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Dominant Ideology & Literature, music...

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I need an in-depth explanation in order to answer the chapter question of how is dominant ideology evident in literature, music, movies, theater, television programs, and sporting events?

Any help would be great on a deeper explanation.

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I've read and reread the chapter about dominant ideology. I understand that it means the ideology of the "ruling" class but I think I need a more in depth explanation in order to answer the chapter question of how is dominant ideology evident in literature, music, movies, theater, television programs, and sporting events?

What does the concept "dominant ideology" mean?

The dominant ideology in Marxist or marxian theory is the set of common values and beliefs shared by most people in a given society, framing how the majority think about a range of topics, from art and science to politics. It precedes and overlaps with the idea of a paradigm. Compare with Gramsci's hegemony.

In other words, the dominant ideology, such as capitalism, is TRANSFERRED by the common set of values and beliefs shared by most of the people in the society and, thus, embedded in the very fiber of society, including literature, music, movies, theater, television programs and sporting events.
Example: Art
For example, Art, in its broadest meaning, is the expression of creativity and/or imagination. Throughout the written history of humankind, various constrictions have been applied to the broad concept. Most individuals know what they consider to be art, and what they believe is not art. Additionally, groups, such as academia, have a vaguely shared notion of what is, or is not, art. The word art is often used to refer to the visual arts, and arts is used to refer to visual art, literature, music, dance — the fine arts. However, such distinctions are the subject of many discussions and debates. Art seems to be almost universal throughout the human race — integral to the human condition. There are no cultures that do not participate in it to some extent, and child art is created by all from about the first birthday (http://en.wikipedia.org/wiki/Art).
Art changes over time and is situated within the broader dominant ideology of the society. For example, The work of painter Jackson Pollock appeared to be the result of throwing and pouring of paint on a canvas, apparently without skill, and brought into question the validity of much contemporary art (1960 to present). To most people, his work seems to be something that any three-year-old could easily do. There is often such consensus of agreement about what can be considered art. This consensus does not appear to be static over time and can be seen as being similar to evolution's doctrine of survival of the fittest (dominant sicentific ideology of the time), where even good ideas inevitably disappear and are ploughed under by history, while other ideas survive.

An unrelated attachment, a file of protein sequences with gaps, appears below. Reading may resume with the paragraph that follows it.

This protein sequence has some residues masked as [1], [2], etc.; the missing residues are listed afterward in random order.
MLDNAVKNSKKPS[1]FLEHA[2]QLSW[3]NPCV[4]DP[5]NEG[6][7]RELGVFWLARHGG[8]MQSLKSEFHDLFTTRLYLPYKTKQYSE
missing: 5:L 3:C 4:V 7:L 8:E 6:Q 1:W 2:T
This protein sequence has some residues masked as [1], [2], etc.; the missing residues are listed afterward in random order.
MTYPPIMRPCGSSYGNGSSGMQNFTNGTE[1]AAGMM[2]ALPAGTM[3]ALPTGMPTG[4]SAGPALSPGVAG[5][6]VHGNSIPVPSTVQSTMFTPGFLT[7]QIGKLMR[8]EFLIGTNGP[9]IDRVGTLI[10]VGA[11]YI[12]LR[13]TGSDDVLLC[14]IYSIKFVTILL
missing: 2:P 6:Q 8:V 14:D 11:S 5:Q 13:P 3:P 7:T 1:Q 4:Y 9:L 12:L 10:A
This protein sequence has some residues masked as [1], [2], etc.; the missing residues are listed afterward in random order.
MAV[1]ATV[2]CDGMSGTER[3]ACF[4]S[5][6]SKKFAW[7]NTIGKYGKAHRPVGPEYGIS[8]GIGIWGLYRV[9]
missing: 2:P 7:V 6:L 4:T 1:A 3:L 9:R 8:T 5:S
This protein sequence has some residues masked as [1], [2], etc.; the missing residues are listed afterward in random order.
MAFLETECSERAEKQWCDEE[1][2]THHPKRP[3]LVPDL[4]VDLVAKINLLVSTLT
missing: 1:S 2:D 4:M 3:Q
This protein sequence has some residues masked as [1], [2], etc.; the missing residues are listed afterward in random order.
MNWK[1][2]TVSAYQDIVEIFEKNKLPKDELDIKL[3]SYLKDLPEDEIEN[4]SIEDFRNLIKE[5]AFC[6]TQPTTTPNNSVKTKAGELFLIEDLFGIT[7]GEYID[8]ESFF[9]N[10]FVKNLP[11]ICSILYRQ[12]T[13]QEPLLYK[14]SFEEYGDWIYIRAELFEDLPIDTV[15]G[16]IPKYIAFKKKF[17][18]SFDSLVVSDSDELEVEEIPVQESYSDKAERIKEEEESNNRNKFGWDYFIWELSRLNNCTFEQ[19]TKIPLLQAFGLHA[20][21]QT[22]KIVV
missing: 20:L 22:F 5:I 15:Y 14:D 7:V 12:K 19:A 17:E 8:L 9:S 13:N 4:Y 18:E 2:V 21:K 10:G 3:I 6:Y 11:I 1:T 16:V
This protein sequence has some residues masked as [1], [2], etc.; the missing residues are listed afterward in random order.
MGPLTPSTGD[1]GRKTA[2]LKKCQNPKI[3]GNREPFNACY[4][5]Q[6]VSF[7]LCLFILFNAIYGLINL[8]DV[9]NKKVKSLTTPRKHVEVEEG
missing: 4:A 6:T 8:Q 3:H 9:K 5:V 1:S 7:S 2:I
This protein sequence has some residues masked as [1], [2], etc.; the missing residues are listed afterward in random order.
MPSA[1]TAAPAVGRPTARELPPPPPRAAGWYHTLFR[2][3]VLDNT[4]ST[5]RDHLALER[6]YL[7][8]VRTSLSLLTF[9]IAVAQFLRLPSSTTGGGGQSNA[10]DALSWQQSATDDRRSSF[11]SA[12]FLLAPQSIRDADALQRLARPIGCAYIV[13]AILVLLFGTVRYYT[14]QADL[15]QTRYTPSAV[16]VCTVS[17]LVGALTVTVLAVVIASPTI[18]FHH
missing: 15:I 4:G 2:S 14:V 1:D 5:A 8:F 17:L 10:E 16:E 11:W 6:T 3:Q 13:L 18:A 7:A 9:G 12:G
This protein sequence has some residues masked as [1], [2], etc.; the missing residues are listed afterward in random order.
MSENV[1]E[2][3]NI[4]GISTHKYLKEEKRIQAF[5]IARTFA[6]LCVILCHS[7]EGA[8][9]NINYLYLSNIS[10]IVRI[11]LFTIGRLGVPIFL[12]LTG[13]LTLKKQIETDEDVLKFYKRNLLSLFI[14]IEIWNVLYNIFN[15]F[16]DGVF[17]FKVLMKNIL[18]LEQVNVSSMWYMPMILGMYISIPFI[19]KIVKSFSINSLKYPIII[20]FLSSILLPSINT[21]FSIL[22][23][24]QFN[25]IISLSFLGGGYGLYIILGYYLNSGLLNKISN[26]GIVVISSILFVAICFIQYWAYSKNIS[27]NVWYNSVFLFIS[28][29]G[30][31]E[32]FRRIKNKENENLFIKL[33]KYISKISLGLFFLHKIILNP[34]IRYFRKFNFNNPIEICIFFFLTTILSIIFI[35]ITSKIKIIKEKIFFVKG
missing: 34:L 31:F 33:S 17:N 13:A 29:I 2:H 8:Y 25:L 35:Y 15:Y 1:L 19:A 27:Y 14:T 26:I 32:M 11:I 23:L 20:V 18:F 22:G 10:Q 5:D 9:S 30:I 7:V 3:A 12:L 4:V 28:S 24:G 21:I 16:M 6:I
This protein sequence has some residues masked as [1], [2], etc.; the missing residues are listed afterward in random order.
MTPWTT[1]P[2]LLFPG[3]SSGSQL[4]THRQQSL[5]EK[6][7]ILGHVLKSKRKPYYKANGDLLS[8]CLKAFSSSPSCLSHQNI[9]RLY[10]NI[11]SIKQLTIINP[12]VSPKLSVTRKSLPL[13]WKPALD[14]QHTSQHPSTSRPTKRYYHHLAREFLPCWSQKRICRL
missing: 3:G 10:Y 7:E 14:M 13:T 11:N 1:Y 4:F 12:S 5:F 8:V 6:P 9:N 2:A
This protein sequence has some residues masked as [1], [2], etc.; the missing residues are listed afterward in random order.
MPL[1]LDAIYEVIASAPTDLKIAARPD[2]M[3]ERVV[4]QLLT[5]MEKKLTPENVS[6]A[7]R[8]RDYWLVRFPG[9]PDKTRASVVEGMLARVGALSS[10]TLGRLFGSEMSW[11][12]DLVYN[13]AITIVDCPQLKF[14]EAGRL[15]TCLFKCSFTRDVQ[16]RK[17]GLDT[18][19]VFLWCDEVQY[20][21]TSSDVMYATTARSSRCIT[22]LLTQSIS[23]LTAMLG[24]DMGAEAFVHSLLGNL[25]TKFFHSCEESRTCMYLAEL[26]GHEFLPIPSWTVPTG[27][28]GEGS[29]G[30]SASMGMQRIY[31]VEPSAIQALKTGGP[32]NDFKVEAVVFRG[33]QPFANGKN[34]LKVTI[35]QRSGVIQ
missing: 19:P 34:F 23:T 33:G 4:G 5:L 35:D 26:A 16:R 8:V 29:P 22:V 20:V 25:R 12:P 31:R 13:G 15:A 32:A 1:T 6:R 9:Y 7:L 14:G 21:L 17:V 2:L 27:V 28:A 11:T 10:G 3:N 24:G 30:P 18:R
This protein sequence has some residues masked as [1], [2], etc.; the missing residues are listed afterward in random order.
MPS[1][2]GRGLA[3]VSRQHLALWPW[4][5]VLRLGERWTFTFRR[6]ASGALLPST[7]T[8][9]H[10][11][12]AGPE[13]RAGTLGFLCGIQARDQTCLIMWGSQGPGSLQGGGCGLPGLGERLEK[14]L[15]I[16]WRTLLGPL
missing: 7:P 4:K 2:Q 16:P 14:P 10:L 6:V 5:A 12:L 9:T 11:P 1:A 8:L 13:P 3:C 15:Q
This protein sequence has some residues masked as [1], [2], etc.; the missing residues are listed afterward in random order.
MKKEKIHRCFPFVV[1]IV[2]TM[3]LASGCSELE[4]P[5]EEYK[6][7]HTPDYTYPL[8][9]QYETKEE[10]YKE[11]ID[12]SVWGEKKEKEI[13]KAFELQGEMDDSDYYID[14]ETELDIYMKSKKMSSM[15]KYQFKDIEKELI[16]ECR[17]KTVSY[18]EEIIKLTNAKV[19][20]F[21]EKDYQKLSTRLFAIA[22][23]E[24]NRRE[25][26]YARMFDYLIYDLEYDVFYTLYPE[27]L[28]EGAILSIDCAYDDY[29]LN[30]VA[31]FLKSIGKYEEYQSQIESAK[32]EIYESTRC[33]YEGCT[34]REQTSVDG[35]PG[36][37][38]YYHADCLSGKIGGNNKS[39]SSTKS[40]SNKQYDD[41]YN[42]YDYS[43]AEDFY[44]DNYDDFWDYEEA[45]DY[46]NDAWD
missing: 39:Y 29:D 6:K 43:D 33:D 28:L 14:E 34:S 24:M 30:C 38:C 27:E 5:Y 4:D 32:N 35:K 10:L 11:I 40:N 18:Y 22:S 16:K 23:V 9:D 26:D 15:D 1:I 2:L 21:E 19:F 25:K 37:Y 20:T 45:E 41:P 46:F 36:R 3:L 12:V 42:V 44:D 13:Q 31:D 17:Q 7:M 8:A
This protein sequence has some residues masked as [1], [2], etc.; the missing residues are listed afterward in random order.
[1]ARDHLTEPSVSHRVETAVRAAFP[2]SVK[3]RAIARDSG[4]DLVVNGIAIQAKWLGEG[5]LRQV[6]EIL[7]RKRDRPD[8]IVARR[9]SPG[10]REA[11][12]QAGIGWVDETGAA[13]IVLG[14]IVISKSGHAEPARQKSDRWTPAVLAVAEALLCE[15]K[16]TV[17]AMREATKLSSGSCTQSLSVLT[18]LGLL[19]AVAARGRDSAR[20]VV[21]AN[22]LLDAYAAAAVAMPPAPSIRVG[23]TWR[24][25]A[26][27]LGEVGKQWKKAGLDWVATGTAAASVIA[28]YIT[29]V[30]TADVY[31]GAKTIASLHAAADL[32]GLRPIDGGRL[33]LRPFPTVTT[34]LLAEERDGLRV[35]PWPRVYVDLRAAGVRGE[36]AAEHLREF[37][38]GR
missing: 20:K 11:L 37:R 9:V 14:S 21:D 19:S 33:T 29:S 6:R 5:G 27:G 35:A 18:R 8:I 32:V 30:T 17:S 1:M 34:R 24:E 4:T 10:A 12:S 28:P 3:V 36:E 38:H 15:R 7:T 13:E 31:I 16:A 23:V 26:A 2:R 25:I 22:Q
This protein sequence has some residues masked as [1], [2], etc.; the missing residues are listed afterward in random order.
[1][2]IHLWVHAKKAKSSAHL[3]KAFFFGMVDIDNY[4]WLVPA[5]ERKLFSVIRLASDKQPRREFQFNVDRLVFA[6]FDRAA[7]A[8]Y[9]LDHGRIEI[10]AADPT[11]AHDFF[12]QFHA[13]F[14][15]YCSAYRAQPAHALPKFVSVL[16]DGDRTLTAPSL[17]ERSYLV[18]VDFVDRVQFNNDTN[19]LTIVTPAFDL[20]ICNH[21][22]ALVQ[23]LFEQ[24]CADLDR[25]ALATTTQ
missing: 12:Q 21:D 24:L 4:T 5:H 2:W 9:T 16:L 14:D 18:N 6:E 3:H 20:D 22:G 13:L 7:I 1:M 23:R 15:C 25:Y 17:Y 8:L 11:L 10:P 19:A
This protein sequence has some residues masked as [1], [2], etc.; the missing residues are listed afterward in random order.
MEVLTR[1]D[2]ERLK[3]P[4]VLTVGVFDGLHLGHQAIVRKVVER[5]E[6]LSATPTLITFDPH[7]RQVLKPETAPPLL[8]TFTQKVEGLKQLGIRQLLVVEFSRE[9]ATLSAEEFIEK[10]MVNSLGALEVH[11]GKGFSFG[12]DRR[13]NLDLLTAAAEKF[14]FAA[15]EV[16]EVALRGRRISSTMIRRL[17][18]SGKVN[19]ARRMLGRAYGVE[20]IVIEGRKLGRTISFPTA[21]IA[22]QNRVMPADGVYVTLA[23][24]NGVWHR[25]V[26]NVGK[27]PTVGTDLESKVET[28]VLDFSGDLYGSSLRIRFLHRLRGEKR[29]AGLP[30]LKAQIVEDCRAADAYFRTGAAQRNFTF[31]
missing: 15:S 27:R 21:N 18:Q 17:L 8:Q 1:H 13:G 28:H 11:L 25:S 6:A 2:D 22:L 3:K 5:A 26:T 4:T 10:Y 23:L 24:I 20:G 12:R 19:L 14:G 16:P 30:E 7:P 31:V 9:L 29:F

The dominant ideology often limits Art, for example, to a certain social class. In fact, Art is often seen as belonging to one social class and excluding others. In this context, art is seen as a high-status activity associated with wealth, the ability to purchase art, and the leisure required to enjoy it. The palaces of Versailles or the Hermitage in St. Petersburg with their vast collections of art, amassed by the fabulously wealthy royalty of Europe exemplify this view. Collecting such art is the preserve of the rich.
However, there is a (not always deliberate) tradition of artists bringing their vision down to earth, and inhabiting a mundane, even poverty stricken, world. The life of Vincent van Gogh is a classic example of this starving artist tradition. It hardly needs to be mentioned, however, that few find such a state of existence desirable, and (bearing in mind that "poverty" in this sense also connotes a certain lack of public approval or appetite) that one of the near-defining characteristics of artists is a desire to be seen universally, if not always to be understood.
Before the 13th century in Europe, artisans were considered to belong to a lower caste, since they were essentially manual labourers. After Europe was re-exposed to classical culture during the Renaissance, particularly in the nation states of what is now Italy (Florence, Siena), artists gained an association with high status. However, arrangements of "fine" and expensive goods have always been used by institutions of power as marks of their own status. This is seen in the 20th and 21st century by the commissioning or purchasing of art by big businesses and corporations as decoration for their offices. (see more on art at http://en.wikipedia.org/wiki/Art).
History of art
See main article: Art history
Art was also studied by psychologists such as Freud and M. ...

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